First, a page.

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Lessons of History

“Even a secular observer can see the lessons of history from Berlin [Germany]. The evidence is pervasive, irrefutable, terrifying, and still visible.” Albert Mohler

“But Christians must see much more than the lessons of history, though we dare not miss them. We must see claims of racial superiority—and mainly that means claims of white superiority—as heresy.” Ibid

Letter from Berlin: The Lessons of History and the Heresy of Racial Superiority

The lessons of history are warning enough. The lessons of heresy are even more pressing. Brothers and sisters in Christ, we dare not miss the lessons of history and heresy. God will judge us. This we know.

To the Christians of the United States:

As I write, I am looking at the modern city of Berlin on a beautiful Sunday. The parks and streets are filled with people, the churches far less so. Berlin is now a hyper-modern metropolis, with relatively few older buildings in the central city. Modernity is celebrated here, and Berlin is now the capital of a united and democratic Germany.

As its citizens will proudly tell you, Berlin’s federal buildings advertise modernity and openness. Even the old Reichstag building, now home to the Bundestag, Germany’s elected parliament, features a giant glass dome, glistening in its modern lines. The message is clear — this is a new Germany.

The destruction of World War II explains the relative lack of older buildings in Berlin. Much of the city was flattened by Allied bombing raids once Nazi Germany made clear that no surrender would come until the city was taken. The relatively few buildings in central Berlin that survived the Allied bombs had to face Soviet tanks. The evidence can still be seen.

Berlin is a city of ghosts. Outside my window now I see the Kaiser Wilhelm Memorial Church; its famous steeple tower left broken and merely the ruins of the massive church remaining. There is a new modernist church building there now, sitting alongside the ruins of the old. There has been no king or emperor in Germany since Kaiser Wilhelm II abdicated at the end of World War I, bringing an end to the Hohenzollern dynasty, but the ghosts of Prussian militarism still haunt the German memory. Continue reading

Meet Dina

“The media dubbed her the Republican Huma Abedin. She’s been one of the most powerful women in two Republican administrations. She’s friends with Valerie Jarrett. And you’ve never heard her name.” Daniel Greenfeld

DINA HABIB POWELL: MCMASTER’S HUMA ABEDIN

This is what the swamp looks like.

The media dubbed her the Republican Huma Abedin. She’s been one of the most powerful women in two Republican administrations. She’s friends with Valerie Jarrett. And you’ve never heard her name.

Flash back to the spring of this year.

Cameras flashed as Aya Hijazi sat next to President Trump. Media reports described her as an imprisoned rescue worker who had been released from Egypt after administration intervention.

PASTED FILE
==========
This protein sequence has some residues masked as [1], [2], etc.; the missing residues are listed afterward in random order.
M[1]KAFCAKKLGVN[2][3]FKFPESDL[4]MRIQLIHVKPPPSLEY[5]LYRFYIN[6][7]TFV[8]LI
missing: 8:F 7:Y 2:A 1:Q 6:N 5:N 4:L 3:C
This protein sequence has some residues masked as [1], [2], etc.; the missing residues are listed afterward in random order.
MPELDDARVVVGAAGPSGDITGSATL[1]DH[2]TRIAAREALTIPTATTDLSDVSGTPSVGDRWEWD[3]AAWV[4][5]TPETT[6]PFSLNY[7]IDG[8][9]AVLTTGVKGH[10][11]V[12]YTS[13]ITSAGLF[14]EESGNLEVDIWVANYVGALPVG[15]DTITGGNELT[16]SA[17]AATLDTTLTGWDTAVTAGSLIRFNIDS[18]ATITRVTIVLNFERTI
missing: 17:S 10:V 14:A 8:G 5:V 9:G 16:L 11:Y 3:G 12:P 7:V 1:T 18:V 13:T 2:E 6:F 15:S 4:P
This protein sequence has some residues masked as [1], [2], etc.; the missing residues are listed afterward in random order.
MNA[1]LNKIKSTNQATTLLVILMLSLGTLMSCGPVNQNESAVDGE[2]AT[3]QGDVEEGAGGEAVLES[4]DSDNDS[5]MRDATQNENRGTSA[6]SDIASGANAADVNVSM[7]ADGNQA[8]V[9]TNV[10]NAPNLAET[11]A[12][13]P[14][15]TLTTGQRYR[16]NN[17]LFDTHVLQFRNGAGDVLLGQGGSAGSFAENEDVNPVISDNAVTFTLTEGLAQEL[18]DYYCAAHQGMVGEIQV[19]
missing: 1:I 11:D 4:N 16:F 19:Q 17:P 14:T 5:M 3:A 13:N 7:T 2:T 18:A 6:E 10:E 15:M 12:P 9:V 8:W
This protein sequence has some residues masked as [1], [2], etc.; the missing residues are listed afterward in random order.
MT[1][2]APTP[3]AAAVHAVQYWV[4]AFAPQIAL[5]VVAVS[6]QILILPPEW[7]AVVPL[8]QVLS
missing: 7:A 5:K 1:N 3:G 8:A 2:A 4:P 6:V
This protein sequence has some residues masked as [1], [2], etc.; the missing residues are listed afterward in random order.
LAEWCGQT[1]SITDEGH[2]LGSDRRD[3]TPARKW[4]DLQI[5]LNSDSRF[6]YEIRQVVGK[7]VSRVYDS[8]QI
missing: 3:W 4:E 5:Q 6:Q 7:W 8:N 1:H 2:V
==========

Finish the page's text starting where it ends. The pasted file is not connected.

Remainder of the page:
Aya Hijazi was also the photogenic face of a campaign against the post-Brotherhood Egyptian government. If you believed the stories, Hijazi had learned French and Spanish while in prison. Photos showed her reading Maya Angelou’s ‘I Know Why the Caged Bird Sings’ behind bars. Snaps from that calculated photoshoot would be used to illustrate countless media sob stories about her plight in prison.

Mohamed Hassanein, her husband, received far less attention. As did the other arrested members of the Belady Foundation which had been accused of using street children in Muslim Brotherhood riots.

Aya’s cause was quickly taken up by all the usual suspects. Continue reading

The Frankfurt School

theodoradorno“The major flaw in all of this is that fascism, properly understood, is not a phenomenon of the right at all. Instead, it is, and always has been, a phenomenon of the left.” Jonah Goldberg, Liberal Fascism, p. 7

“Fascism…is primarily a secular religion.” Ibid., p. 3

“The Frankfurt School scholars were leftists and most of them were refugees from Nazi Germany. Some settled in Europe, others like Theodor Adorno and Herbert Marcuse came to the United States.” Dinesh D’Souza

Editor’s note: Those interested in the following article by Dinesh D’Souza are encouraged to read Goldberg’s Liberal Fascism: The Secret History of the American Left from Mussolini to the Politics of Meaning. Also, highly recommended is Zygmund Dobbs, The Great Deceit: Social PseudoSciences.

Big Liar

How Theodor Adorno redefined Fascism.

Dinesh D’Souza, Frontpagemag.com, August 11, 2017

Fascism and Nazism are both phenomena of the left. This makes ideological sense, because at their core they represent ideologies of the centralized, all-powerful state. Moreover, fascism grew out of Marxism, and fascism’s founder Benito Mussolini, was a Marxist and lifelong socialist. Hitler, too, was a socialist who headed the National Socialist Party and in fact changed the name of the German Workers Party to make it the National Socialist German Workers Party.

How, then, did progressives in America re-define fascism and Nazism as phenomena of the right? This sleight-of-hand occurred after World War II, once fascism and Nazism were discredited with the reputation of Holocaust. Then progressives recognized it was important to cover up the leftist roots of fascism and Nazism and to move them from the left-wing column into the right-wing column.

The man most responsible for the progressive redefinition of fascism is Theodor Adorno, a German Marxist intellectual and a member of the influential Institute for Social Research, otherwise known as the Frankfurt School. The Frankfurt School scholars were leftists and most of them were refugees from Nazi Germany.  Some settled in Europe; others like Adorno and Herbert Marcuse came to the United States. Continue reading